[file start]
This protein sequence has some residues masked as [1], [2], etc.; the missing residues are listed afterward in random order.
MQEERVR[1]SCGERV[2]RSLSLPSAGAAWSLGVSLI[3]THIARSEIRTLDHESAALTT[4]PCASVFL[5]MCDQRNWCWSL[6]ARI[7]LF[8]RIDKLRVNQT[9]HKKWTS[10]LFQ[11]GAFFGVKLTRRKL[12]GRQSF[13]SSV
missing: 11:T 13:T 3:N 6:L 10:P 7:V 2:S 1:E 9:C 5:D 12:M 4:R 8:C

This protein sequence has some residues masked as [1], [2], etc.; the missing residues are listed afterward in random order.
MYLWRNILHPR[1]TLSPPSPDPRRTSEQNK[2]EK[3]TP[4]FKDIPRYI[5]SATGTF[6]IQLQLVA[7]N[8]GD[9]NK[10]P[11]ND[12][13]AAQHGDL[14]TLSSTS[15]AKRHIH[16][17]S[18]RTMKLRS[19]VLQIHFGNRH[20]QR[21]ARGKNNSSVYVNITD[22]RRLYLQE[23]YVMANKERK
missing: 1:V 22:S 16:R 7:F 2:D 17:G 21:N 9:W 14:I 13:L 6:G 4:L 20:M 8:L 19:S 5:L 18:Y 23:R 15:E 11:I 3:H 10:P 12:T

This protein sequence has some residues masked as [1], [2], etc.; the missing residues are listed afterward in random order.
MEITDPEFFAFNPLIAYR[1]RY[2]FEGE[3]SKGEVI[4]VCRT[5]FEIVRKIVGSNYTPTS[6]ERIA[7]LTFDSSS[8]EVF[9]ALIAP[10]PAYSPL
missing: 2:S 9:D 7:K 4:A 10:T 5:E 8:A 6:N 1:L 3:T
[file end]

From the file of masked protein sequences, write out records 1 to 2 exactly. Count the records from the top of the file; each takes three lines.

This protein sequence has some residues masked as [1], [2], etc.; the missing residues are listed afterward in random order.
MQEERVR[1]SCGERV[2]RSLSLPSAGAAWSLGVSLI[3]THIARSEIRTLDHESAALTT[4]PCASVFL[5]MCDQRNWCWSL[6]ARI[7]LF[8]RIDKLRVNQT[9]HKKWTS[10]LFQ[11]GAFFGVKLTRRKL[12]GRQSF[13]SSV
missing: 11:T 13:T 3:N 6:L 10:P 7:V 2:S 1:E 9:C 5:D 12:M 4:R 8:C

This protein sequence has some residues masked as [1], [2], etc.; the missing residues are listed afterward in random order.
MYLWRNILHPR[1]TLSPPSPDPRRTSEQNK[2]EK[3]TP[4]FKDIPRYI[5]SATGTF[6]IQLQLVA[7]N[8]GD[9]NK[10]P[11]ND[12][13]AAQHGDL[14]TLSSTS[15]AKRHIH[16][17]S[18]RTMKLRS[19]VLQIHFGNRH[20]QR[21]ARGKNNSSVYVNITD[22]RRLYLQE[23]YVMANKERK
missing: 1:V 22:S 16:R 7:F 2:D 17:G 21:N 9:W 14:I 13:L 6:G 4:L 20:M 8:L 19:S 5:L 18:Y 23:R 15:E 11:I 3:H 10:P 12:T